A data store belonging to The Solicitor General of the Philippines containing 345,000 files and documents was downloaded by a third party, with the information left available on the web, according to cyber security company TurgenSec.

”This data breach is particularly alarming as it is clear that this data is of governmental sensitivity and could impact on-going prosecutions and national security,” the UK firm said.

“An unknown third party has this data and it is likely now in the hands of malicious actors who could do considerable damage with it if mitigation steps are not taken.

“We encourage The Solicitor General of the Philippines to submit the breached data to digital forensics specialists to ascertain the extent of this data breach and whether any file’s integrity was compromised.

“We also encourage them to publicly outline the extent of the information exposed and breached, and what steps are being taken to ensure this cannot happen again.” 

The leak includes documents generated in the day-to-day running of The Solicitor General’s office (OSG), staff training documents, internal passwords and policies, staff payment data, information on financial processes, and activities including audits, as well as several hundred files titled with the keywords ‘Private’, ‘Confidential’, ‘Witness’, ‘Password’ and ‘Security’, said TurgenSec.

Topics include rape (774 documents), execution (437), drug (271), child (143), abuse (123) and terrorism/terrorist (30). 

The company said it emailed The Solicitor General and Philippine government on 1 and 24 March, but received no reply. “The breach was closed by the 28th of April, presumably using information provided by TurgenSec,” the company added.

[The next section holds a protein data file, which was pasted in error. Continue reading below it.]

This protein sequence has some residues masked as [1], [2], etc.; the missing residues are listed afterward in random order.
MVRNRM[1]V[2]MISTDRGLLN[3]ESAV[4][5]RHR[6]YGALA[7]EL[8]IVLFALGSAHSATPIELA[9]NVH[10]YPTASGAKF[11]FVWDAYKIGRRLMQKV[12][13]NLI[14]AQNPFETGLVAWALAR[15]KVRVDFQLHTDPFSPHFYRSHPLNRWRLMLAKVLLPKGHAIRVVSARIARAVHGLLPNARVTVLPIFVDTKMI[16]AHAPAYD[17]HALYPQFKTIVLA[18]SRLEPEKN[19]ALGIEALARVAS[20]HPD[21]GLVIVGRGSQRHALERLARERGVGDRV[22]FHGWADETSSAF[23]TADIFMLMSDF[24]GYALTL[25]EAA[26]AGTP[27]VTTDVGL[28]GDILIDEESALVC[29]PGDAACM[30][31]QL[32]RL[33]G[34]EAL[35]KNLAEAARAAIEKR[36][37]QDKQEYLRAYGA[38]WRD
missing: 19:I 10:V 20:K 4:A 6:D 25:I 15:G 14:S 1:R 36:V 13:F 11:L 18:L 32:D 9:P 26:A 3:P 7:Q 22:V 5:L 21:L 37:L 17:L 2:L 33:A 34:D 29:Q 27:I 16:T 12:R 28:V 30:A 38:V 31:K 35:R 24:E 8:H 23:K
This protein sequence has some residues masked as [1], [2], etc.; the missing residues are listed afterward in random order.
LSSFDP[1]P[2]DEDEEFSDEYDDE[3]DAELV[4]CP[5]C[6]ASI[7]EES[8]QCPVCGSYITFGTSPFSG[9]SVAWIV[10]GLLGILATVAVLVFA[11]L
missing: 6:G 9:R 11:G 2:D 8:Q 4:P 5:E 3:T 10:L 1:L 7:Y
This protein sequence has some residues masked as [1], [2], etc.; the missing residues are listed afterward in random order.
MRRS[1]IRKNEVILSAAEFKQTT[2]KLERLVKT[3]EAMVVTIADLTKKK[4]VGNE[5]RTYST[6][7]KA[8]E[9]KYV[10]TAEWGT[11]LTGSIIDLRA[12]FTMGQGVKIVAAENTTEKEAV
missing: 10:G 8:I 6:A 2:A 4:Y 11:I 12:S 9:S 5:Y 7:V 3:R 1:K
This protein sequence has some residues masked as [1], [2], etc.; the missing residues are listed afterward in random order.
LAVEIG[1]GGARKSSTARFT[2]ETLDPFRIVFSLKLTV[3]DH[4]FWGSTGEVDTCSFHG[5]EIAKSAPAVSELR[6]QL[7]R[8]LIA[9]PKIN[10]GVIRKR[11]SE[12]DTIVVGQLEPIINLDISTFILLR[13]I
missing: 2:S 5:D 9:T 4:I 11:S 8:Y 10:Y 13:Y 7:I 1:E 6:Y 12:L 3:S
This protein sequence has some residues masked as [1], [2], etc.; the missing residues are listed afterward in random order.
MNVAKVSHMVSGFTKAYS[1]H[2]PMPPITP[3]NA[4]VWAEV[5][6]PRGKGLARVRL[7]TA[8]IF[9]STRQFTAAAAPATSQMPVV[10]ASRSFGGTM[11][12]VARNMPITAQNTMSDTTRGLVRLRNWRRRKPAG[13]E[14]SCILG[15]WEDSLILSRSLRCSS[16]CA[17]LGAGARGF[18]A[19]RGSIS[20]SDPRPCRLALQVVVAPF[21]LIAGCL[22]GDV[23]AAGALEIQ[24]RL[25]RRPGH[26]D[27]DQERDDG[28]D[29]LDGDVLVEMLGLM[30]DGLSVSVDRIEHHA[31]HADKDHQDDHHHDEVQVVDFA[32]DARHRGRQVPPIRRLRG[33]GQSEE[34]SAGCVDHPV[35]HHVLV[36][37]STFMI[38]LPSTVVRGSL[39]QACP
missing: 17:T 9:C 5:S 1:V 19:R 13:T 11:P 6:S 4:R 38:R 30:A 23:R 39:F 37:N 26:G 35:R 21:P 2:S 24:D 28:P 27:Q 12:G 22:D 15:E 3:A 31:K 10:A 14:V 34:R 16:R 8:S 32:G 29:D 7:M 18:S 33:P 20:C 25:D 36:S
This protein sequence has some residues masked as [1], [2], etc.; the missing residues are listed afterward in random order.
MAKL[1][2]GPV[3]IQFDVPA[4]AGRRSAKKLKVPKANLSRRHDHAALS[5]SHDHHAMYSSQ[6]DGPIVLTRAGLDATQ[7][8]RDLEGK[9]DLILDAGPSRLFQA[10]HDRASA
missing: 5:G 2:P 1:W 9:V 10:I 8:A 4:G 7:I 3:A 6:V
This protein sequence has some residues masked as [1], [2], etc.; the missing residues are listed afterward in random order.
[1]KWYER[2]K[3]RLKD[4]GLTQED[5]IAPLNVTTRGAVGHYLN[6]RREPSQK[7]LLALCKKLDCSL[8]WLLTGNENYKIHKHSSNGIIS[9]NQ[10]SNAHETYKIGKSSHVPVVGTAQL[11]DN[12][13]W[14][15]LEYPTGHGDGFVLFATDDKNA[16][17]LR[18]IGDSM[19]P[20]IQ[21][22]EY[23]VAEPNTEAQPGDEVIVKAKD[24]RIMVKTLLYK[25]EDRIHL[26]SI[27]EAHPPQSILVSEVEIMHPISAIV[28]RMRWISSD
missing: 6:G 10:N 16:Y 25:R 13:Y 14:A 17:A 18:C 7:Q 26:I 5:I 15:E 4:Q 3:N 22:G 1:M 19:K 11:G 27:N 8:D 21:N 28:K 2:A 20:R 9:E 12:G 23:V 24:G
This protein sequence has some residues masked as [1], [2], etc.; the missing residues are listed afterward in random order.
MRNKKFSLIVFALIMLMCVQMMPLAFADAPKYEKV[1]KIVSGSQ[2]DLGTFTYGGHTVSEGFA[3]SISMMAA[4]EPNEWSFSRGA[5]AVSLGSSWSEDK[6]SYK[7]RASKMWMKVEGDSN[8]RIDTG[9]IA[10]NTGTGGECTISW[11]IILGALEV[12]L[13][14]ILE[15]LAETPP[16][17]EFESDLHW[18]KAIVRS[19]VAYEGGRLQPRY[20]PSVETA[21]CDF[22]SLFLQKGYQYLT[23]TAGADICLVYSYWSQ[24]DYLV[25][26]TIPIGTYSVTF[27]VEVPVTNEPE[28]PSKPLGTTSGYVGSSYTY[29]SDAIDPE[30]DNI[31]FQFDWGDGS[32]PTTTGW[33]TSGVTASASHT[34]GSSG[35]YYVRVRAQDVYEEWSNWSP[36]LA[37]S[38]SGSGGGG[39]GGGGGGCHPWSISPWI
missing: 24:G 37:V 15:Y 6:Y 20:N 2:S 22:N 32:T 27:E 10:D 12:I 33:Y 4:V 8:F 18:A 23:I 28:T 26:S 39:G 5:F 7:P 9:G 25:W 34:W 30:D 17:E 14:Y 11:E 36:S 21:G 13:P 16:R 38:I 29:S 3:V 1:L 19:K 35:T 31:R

Solicitor General Jose Calida has vowed to “run after” those who accessed his office’s confidential files, local media reported.

“In upholding its role as the principal law officer and legal defender of the government of the republic of the Philippines, the country can rest assures that these crimes against data privacy committed upon the state and its clients shall not go unpunished, and that the perpetrators thereof shall be prosecuted to the fullest extent of the law,” the OSG said.

“TurgenSec was unable to confirm whether anyone else had accessed or downloaded the supposedly leaked data,” it added.

“While the OSG notes the responsible disclosure procedure of TurgenSec, the OSG must still be wary of unverified reports sent to its office and shall respond appropriately only after a proper verification has been undertaken as to the accuracy and veracity of these alleged data breaches.”

The office also said: “All necessary steps have been put in place in order the protect the confidential and sensitive information contained in its submissions before the courts of justice.”

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